Keen himself has participated in many internet start-ups. How he considers himself to be any different than the people making careers out of blogging and vlogging is beyond my comprehension.

Shameful Human of the Week: Richard Blumenthal

The Supreme Court of the United States is set to rule this October on a California law that would “ban the sale of certain video games to children under the age of 18.” This week’s Shameful Human is a particular supporter of that law, Connecticut Attorney General Richard Blumenthal (what is it about Attorneys General and video games?).

Mr. Blumenthal is running for senate, and is behaving like a classic politician taking advantage of the “think of the children” crowd. He’s also displaying some pretty amusing ignorance along the way. To show his support of California’s law, he released a statement to the press in which he hails the law for its ability to prevent children from buying games featuring the “slaughter [of] nude female zombies,” which, as we all know, is a disgusting act, well beyond the relatively tame practice of killing nude male zombies.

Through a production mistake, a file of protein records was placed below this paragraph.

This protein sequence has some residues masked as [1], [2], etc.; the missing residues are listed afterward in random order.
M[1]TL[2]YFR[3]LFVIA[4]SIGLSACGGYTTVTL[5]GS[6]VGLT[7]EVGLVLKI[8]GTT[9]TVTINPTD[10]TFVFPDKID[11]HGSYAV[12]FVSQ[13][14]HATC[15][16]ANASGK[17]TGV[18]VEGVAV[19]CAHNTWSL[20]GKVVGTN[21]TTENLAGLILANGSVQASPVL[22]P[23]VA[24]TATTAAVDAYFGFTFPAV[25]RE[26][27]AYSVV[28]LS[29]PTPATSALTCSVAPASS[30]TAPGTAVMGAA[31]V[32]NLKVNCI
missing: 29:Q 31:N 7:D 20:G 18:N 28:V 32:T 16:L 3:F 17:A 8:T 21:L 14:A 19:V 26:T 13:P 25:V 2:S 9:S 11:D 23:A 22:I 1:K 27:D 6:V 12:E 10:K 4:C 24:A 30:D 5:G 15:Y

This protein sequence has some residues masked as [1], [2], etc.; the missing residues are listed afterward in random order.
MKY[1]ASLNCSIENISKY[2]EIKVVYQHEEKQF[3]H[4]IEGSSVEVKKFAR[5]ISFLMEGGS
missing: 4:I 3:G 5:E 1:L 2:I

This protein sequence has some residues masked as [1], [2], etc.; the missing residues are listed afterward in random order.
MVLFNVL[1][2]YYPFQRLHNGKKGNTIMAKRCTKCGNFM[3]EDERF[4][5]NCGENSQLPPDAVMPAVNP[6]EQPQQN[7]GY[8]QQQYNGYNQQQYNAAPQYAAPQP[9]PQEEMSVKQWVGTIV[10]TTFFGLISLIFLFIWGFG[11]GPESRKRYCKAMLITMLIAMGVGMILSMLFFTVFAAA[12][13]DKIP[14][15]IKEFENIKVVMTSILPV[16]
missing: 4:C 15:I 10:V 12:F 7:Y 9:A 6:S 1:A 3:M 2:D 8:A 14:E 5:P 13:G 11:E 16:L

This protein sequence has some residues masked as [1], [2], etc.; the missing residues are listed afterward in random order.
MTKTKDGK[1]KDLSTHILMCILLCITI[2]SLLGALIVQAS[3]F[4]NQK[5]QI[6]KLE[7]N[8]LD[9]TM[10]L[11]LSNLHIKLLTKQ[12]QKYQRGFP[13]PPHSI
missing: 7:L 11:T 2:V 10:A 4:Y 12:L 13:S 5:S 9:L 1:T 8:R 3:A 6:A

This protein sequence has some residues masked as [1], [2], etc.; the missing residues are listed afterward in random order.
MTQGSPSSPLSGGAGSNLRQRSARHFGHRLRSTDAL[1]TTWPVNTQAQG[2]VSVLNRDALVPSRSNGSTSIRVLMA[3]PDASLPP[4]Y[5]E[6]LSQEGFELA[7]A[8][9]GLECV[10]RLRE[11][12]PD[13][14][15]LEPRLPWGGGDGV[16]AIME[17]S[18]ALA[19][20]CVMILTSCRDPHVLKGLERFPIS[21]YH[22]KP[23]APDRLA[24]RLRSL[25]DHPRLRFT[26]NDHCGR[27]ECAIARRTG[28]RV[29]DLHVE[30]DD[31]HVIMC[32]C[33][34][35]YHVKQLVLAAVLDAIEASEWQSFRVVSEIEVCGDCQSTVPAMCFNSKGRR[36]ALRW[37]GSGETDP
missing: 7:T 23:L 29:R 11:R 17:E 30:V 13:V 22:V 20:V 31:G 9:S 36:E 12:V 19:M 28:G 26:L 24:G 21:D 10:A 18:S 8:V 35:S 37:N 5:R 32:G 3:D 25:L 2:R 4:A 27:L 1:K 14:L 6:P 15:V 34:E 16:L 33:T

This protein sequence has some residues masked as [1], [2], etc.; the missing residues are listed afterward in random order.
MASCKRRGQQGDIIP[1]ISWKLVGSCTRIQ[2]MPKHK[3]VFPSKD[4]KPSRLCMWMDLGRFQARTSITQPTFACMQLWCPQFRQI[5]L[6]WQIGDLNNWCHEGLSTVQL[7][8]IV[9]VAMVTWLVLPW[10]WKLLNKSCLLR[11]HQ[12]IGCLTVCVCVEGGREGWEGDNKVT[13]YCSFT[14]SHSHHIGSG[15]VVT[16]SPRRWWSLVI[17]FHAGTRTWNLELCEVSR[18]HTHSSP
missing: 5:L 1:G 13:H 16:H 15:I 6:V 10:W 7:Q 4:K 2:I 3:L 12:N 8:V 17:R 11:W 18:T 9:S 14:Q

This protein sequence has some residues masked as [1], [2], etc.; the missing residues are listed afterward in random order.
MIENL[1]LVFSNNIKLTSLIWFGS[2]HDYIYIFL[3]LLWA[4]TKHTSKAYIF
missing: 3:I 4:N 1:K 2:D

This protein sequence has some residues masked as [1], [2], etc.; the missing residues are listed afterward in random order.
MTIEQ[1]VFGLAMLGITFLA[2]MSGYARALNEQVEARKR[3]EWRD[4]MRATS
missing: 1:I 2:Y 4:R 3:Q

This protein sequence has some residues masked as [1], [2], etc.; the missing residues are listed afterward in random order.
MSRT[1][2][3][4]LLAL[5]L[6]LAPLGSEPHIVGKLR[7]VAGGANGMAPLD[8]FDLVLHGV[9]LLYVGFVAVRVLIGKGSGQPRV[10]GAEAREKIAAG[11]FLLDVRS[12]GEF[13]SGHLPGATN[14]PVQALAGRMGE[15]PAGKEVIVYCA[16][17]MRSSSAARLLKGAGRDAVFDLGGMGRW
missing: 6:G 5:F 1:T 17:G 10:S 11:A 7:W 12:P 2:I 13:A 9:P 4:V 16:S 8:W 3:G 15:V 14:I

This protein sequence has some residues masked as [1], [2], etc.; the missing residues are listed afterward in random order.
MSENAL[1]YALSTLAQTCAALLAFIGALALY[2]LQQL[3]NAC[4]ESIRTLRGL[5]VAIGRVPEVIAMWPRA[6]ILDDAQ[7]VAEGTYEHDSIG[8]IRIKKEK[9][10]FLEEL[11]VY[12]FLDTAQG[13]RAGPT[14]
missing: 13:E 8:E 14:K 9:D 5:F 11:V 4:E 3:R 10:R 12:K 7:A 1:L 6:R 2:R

Another highlight from Blumenthal: “California’s law doesn’t broadly prohibit minors from buying ‘violent’ games — but a subgenre of games that encourages players to commit graphic acts of homicide, rape, and sadism.” Huh, I’m curious to know what games the Attorney General is referencing. Perhaps its those Japanese rape simulators that are already unavailable in the United States. I’m not entirely certain.

Regardless of what Blumenthal thinks video games encourage, it’s obvious he either doesn’t know, or doesn’t want to know, how the regulation of sales of video games currently works. Just like with movies, an industry which Dick B. points to as a potential example for gaming, the ESRB is voluntary and actively enforced by retailers, to the extent that potential buyers are IDed before they pick up M-rated games.